Evening Landscape – Reviewing the Walk

This evening landscape at the end of my walk this week in Penclawdd on the North Gower coast was not really very late in the day – just after 4pm. The days seem so short at this time of day, but I must try to remember those further north who, if you go far enough north, see no real sunlight at all through the day. I cannot imagine what that is like.

evening landscape

The sounds of this walk include many of the activities of the place, both man-made and natural. It was good to find myself hidden from the traffic and industry so easily by such a low lying shield of land as I walked at the edge of the salt marsh.

Enjoy the sounds along with selected images from my walk below.

Penclawdd Walk Soundscape

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Seat with an Evening View

It was very cold (for Wales) on this Winter afternoon walk and I didn’t sit on this perfectly placed seat, but I did enjoy the last of the light. I know I posted shots of this sky at a slightly earlier stage of its cycle yesterday, so please excuse me, but I could not resist posting again as the light faded and the colours deepened.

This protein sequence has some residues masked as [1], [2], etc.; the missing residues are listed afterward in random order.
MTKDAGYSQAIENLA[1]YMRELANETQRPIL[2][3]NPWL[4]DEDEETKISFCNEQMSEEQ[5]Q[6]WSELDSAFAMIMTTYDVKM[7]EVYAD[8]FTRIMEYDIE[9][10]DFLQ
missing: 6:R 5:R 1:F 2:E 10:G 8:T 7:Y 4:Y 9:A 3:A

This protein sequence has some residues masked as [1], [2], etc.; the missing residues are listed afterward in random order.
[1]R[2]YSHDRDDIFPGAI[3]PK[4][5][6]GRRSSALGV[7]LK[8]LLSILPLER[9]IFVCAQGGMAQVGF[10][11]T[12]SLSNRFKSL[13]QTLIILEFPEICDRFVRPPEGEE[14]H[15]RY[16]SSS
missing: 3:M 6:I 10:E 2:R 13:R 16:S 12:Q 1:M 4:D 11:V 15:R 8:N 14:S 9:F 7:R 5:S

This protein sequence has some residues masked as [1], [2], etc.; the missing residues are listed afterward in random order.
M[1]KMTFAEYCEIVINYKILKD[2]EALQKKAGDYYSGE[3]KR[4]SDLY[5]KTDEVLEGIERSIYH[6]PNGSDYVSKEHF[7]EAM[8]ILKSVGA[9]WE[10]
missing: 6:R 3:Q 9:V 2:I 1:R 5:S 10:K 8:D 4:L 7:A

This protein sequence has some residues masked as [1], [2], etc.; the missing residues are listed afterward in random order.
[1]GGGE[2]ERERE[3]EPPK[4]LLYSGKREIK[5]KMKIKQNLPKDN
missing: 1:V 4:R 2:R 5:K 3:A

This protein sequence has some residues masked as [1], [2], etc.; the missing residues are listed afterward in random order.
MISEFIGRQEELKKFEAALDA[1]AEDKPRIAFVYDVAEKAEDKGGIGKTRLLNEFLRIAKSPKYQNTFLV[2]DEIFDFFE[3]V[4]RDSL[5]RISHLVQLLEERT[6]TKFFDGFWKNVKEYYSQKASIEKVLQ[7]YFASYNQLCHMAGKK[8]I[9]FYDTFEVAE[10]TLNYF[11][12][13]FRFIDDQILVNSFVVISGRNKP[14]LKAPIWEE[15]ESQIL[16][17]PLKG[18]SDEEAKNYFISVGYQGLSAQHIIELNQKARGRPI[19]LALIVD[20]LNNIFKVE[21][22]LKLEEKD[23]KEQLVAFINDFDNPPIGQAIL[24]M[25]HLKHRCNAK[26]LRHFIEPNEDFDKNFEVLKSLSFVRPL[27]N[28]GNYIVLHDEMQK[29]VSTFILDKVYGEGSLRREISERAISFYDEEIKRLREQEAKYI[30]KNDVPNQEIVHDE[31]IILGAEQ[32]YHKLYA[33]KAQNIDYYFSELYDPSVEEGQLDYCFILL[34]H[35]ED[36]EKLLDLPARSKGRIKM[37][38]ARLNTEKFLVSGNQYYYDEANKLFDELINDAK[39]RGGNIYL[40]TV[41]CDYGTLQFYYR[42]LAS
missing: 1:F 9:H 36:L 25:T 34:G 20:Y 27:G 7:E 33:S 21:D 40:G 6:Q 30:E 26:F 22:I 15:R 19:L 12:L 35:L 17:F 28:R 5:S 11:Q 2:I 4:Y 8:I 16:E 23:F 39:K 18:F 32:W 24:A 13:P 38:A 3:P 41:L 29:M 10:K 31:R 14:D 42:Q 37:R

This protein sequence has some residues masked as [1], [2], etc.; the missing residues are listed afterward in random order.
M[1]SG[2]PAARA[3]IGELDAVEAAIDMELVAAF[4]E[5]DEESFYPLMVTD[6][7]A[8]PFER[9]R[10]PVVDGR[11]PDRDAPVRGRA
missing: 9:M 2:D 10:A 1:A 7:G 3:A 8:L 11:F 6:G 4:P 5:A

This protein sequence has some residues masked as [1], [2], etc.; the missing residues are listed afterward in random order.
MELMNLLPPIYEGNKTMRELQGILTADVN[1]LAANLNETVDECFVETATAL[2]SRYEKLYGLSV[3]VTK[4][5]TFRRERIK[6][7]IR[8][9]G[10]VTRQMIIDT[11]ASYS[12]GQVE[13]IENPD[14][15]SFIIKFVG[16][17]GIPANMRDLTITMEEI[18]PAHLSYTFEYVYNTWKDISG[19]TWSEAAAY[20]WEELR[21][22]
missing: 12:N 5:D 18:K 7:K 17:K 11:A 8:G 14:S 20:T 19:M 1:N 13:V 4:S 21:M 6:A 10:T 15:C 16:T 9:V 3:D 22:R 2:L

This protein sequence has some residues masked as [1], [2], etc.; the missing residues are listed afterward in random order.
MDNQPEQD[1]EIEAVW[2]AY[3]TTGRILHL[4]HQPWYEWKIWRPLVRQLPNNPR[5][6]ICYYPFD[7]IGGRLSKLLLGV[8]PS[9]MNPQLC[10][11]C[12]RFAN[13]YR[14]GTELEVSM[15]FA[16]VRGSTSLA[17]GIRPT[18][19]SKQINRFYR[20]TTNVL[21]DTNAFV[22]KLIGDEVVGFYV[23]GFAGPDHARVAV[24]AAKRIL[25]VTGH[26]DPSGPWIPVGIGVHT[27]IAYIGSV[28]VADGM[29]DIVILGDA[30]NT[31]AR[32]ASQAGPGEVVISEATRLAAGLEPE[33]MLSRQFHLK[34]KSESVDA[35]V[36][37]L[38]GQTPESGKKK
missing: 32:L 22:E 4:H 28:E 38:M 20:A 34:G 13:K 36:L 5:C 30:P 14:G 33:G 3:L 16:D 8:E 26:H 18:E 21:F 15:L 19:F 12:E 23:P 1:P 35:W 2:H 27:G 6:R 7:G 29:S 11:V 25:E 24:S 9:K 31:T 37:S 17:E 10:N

I met my friend David Wibberly – Photographer just after taking these photos and he was commenting on the bad light for photography. I explained that as my intention is to try to present what you would see and hear on a walk, whenever it is taken, the issue of light is something I just have to deal with.

Penclawdd seat

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Stones in Circles and the Textures of Grass

These stones arranged in circles at Three Cliffs Bay on South Gower have been there as long as I can remember (which is not necessarily all that long!), but I don’t think they go back to neolithic times. People’s footsteps have worn the ground down over time as they walk around the pattern and if it is a construction of modern times, then it is perhaps remarkable that it has remained without damage or rearrangement for so long. Is this a sign of our respect for our ancient past, even though it may be an installation of modern times, or do we just like and respond to the pattern and texture of the arrangement.

And thinking of textures and patterns, I was taken with the grasses growing alongside Pennard Pill as it twists down the valley to the bay. The subtly changing flow of the grasses in the wind, their hues of blues, yellows and greens and the dots of white and buff grass seeds and flowers remind me of the circles of stones, at least when viewed in monochrome.

stone circles

Stones in Circles

Those changing textures and patterns can also be perceived in sound. The clip below presents the susurrus (there’s that word again) of my footsteps, firstly in soft sand and then through flickering, tickering grasses as my feet brush through them on my way to catch up with the other walkers.

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Stepping Out and Susurrus at Three Cliffs Bay